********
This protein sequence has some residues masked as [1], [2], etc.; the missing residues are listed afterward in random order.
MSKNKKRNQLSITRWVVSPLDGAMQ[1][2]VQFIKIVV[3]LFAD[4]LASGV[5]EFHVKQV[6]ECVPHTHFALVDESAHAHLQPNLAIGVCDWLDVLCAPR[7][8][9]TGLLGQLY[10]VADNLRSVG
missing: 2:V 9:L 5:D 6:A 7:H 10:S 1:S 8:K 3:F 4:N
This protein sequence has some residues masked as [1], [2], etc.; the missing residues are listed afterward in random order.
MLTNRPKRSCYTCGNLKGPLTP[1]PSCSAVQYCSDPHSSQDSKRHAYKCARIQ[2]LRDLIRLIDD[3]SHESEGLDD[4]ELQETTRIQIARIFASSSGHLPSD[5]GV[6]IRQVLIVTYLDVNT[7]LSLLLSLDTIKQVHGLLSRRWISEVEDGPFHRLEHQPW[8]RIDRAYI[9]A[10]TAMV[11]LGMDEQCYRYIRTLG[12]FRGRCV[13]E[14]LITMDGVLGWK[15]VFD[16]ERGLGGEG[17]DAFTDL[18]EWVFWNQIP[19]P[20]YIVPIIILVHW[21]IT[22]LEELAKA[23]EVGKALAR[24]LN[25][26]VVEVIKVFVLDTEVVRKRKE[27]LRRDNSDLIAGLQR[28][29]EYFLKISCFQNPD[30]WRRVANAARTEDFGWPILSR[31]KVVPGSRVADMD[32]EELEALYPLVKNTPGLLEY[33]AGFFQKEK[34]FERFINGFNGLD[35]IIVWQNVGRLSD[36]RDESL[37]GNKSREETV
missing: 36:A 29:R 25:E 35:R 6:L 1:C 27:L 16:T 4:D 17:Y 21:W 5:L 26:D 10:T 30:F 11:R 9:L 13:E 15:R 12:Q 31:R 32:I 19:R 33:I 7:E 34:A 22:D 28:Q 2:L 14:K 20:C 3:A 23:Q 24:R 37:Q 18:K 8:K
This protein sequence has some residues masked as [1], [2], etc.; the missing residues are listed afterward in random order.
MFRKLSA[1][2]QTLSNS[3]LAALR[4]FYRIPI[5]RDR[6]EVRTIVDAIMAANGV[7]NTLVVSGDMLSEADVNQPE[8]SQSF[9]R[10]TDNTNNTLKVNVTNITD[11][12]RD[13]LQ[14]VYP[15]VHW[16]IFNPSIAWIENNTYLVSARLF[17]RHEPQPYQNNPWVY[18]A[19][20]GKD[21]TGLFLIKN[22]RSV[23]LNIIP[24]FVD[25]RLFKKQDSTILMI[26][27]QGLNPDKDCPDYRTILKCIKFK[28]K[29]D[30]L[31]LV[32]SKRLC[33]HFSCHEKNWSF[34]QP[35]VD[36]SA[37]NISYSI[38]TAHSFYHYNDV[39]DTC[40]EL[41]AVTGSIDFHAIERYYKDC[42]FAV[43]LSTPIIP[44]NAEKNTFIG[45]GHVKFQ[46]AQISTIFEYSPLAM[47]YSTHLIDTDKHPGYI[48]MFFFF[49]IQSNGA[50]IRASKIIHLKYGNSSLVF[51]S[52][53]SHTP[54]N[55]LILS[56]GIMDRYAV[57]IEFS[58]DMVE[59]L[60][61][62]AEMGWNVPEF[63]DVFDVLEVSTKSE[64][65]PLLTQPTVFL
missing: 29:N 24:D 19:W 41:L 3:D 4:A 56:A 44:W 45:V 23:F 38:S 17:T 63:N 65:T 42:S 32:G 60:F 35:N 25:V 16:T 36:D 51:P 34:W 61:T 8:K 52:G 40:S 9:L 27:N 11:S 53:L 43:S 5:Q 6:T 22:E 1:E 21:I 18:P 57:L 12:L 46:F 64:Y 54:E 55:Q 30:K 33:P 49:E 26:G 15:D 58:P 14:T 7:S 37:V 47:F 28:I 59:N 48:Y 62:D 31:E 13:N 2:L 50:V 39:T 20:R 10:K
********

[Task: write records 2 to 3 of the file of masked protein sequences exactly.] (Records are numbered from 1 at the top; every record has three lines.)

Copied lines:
This protein sequence has some residues masked as [1], [2], etc.; the missing residues are listed afterward in random order.
MLTNRPKRSCYTCGNLKGPLTP[1]PSCSAVQYCSDPHSSQDSKRHAYKCARIQ[2]LRDLIRLIDD[3]SHESEGLDD[4]ELQETTRIQIARIFASSSGHLPSD[5]GV[6]IRQVLIVTYLDVNT[7]LSLLLSLDTIKQVHGLLSRRWISEVEDGPFHRLEHQPW[8]RIDRAYI[9]A[10]TAMV[11]LGMDEQCYRYIRTLG[12]FRGRCV[13]E[14]LITMDGVLGWK[15]VFD[16]ERGLGGEG[17]DAFTDL[18]EWVFWNQIP[19]P[20]YIVPIIILVHW[21]IT[22]LEELAKA[23]EVGKALAR[24]LN[25][26]VVEVIKVFVLDTEVVRKRKE[27]LRRDNSDLIAGLQR[28][29]EYFLKISCFQNPD[30]WRRVANAARTEDFGWPILSR[31]KVVPGSRVADMD[32]EELEALYPLVKNTPGLLEY[33]AGFFQKEK[34]FERFINGFNGLD[35]IIVWQNVGRLSD[36]RDESL[37]GNKSREETV
missing: 36:A 29:R 25:E 35:R 6:L 1:C 27:L 16:T 4:D 17:Y 21:W 5:L 26:D 10:T 30:F 11:R 9:L 13:E 15:R 12:Q 31:R 32:I 19:R 33:I 7:E 34:A 22:D 28:Q 2:L 14:K 20:C 3:A 23:Q 24:R 37:Q 18:K 8:K
This protein sequence has some residues masked as [1], [2], etc.; the missing residues are listed afterward in random order.
MFRKLSA[1][2]QTLSNS[3]LAALR[4]FYRIPI[5]RDR[6]EVRTIVDAIMAANGV[7]NTLVVSGDMLSEADVNQPE[8]SQSF[9]R[10]TDNTNNTLKVNVTNITD[11][12]RD[13]LQ[14]VYP[15]VHW[16]IFNPSIAWIENNTYLVSARLF[17]RHEPQPYQNNPWVY[18]A[19][20]GKD[21]TGLFLIKN[22]RSV[23]LNIIP[24]FVD[25]RLFKKQDSTILMI[26][27]QGLNPDKDCPDYRTILKCIKFK[28]K[29]D[30]L[31]LV[32]SKRLC[33]HFSCHEKNWSF[34]QP[35]VD[36]SA[37]NISYSI[38]TAHSFYHYNDV[39]DTC[40]EL[41]AVTGSIDFHAIERYYKDC[42]FAV[43]LSTPIIP[44]NAEKNTFIG[45]GHVKFQ[46]AQISTIFEYSPLAM[47]YSTHLIDTDKHPGYI[48]MFFFF[49]IQSNGA[50]IRASKIIHLKYGNSSLVF[51]S[52][53]SHTP[54]N[55]LILS[56]GIMDRYAV[57]IEFS[58]DMVE[59]L[60][61][62]AEMGWNVPEF[63]DVFDVLEVSTKSE[64][65]PLLTQPTVFL
missing: 29:N 24:D 19:W 41:L 3:D 4:A 56:A 44:W 45:V 23:F 38:S 17:T 63:N 65:T 42:S 32:G 60:F 35:N 25:V 16:T 36:D 51:P 34:W 61:T 8:K 52:G 40:S 9:L 27:N 11:S 53:L 43:S 5:Q 6:T 22:E 1:E 21:I 18:P 57:L 12:L 46:F 64:Y 54:E 55:Q 30:K 33:P 49:E 26:G 15:D 58:P 14:T 7:S 37:V 47:F 28:I 59:N 48:Y 62:D 31:E 13:N 2:L 50:V 39:T 20:R 10:K